“That was hard and horrible. I had a personal meltdown, as did every resilient advocate I know at some point,” Tomlins says. “I lost the plot, it just all came out. We never thought we’d have to face it. The campaign kicked off so quickly. I thought, I cannot walk down that high street where I’ve lived for 15 years, asking traders like Jim where I get my glasses or my local coffee shop to put ‘Vote yes’ posters up, and have them say no.”
A friend—a straight ally—stepped in to hand out the local posters for Tomlins. But she returned with a warning: “She said, there’s no way you can hand these out, because of the hostility. Someone even threw the posters across the room.”
The campaign was tough. One younger child asked if it was a “no” result, if she’d be removed from her family or if her mums would go to prison. But humor kept this family resilient. Teenager Corin came in on Halloween saying he needed a bible and a badge because he was going trick-or-treating as Lyle Shelton, aleading “no”o campaigner).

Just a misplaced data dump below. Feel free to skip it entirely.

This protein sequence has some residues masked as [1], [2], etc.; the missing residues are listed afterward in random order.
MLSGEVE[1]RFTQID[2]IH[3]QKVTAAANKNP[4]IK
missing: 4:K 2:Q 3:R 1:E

Results day was nail-biting; Tomlins “tried to text but my hand was shaking so I couldn’t.” She burst into tears at the 62% “yes” result: “Not tears of joy, tears of release,” she says. “Someone handed me a glass of champagne. I’d had no breakfast. I was pissed as a fart and danced for an hour.”
Corin said it was a “stressful” build up: “I was extremely worried.” At first, he felt “numbness” at the result, but then ecstasy. “Suddenly everyone was hugging, lots of tears, tissues being handed around, confetti everywhere, people dancing—especially Sarah!”
To sit in parliament as same-sex marriage becomes law will be a “remarkable moment but also closure” for Tomlins. “The ‘equality’ has always been the most important part of marriage equality. The getting married part is secondary to the profound message it sends to young people in our community.”
For Corin, there’ll be “many tears of joy after so many years of campaigning. It’ll be finally over!”
If he had one message for Tony Abbott or Malcolm Turnbull, it’d be simple: “I’d have to refrain from swearing,” he said. ” But it’d be what we’ve said all along: children of same-sex families are just the same as any other child raised in heterosexual families.”
“Also, this: you cannot stop love.”
Images courtesy the Tomlins-Nichols Family